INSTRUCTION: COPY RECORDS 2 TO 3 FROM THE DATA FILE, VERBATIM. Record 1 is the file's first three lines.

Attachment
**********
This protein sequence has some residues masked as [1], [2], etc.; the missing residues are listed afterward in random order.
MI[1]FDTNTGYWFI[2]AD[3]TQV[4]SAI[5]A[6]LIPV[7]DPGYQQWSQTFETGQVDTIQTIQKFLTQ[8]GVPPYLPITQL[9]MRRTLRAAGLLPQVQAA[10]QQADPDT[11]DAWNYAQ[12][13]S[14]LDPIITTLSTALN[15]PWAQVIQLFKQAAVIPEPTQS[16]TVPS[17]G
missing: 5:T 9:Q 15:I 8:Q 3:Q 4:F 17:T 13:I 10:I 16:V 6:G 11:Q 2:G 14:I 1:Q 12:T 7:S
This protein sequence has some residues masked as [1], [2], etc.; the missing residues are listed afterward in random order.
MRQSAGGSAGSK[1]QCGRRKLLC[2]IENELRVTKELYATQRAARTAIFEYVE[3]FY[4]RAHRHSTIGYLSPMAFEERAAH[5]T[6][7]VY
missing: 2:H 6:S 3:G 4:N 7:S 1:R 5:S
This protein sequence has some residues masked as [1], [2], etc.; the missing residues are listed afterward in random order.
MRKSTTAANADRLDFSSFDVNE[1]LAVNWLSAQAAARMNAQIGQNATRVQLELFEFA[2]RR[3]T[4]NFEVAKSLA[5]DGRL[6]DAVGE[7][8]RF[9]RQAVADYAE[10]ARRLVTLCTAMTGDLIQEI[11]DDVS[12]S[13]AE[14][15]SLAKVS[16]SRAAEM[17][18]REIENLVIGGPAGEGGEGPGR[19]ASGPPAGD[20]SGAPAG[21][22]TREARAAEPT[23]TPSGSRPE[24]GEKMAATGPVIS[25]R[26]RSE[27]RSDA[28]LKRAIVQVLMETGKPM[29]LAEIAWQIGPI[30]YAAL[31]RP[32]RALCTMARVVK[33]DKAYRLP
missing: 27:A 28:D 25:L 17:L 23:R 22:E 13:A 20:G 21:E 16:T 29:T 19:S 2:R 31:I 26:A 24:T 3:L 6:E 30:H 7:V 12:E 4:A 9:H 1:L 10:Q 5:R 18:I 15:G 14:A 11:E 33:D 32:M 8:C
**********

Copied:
This protein sequence has some residues masked as [1], [2], etc.; the missing residues are listed afterward in random order.
MRQSAGGSAGSK[1]QCGRRKLLC[2]IENELRVTKELYATQRAARTAIFEYVE[3]FY[4]RAHRHSTIGYLSPMAFEERAAH[5]T[6][7]VY
missing: 2:H 6:S 3:G 4:N 7:S 1:R 5:S
This protein sequence has some residues masked as [1], [2], etc.; the missing residues are listed afterward in random order.
MRKSTTAANADRLDFSSFDVNE[1]LAVNWLSAQAAARMNAQIGQNATRVQLELFEFA[2]RR[3]T[4]NFEVAKSLA[5]DGRL[6]DAVGE[7][8]RF[9]RQAVADYAE[10]ARRLVTLCTAMTGDLIQEI[11]DDVS[12]S[13]AE[14][15]SLAKVS[16]SRAAEM[17][18]REIENLVIGGPAGEGGEGPGR[19]ASGPPAGD[20]SGAPAG[21][22]TREARAAEPT[23]TPSGSRPE[24]GEKMAATGPVIS[25]R[26]RSE[27]RSDA[28]LKRAIVQVLMETGKPM[29]LAEIAWQIGPI[30]YAAL[31]RP[32]RALCTMARVVK[33]DKAYRLP
missing: 27:A 28:D 25:L 17:L 23:R 22:E 13:A 20:G 21:E 16:T 29:T 19:S 2:R 31:I 26:A 24:T 3:L 6:E 30:H 7:V 12:E 4:A 9:H 1:L 10:Q 5:R 18:I 15:G 14:A 11:E 33:D 32:M 8:C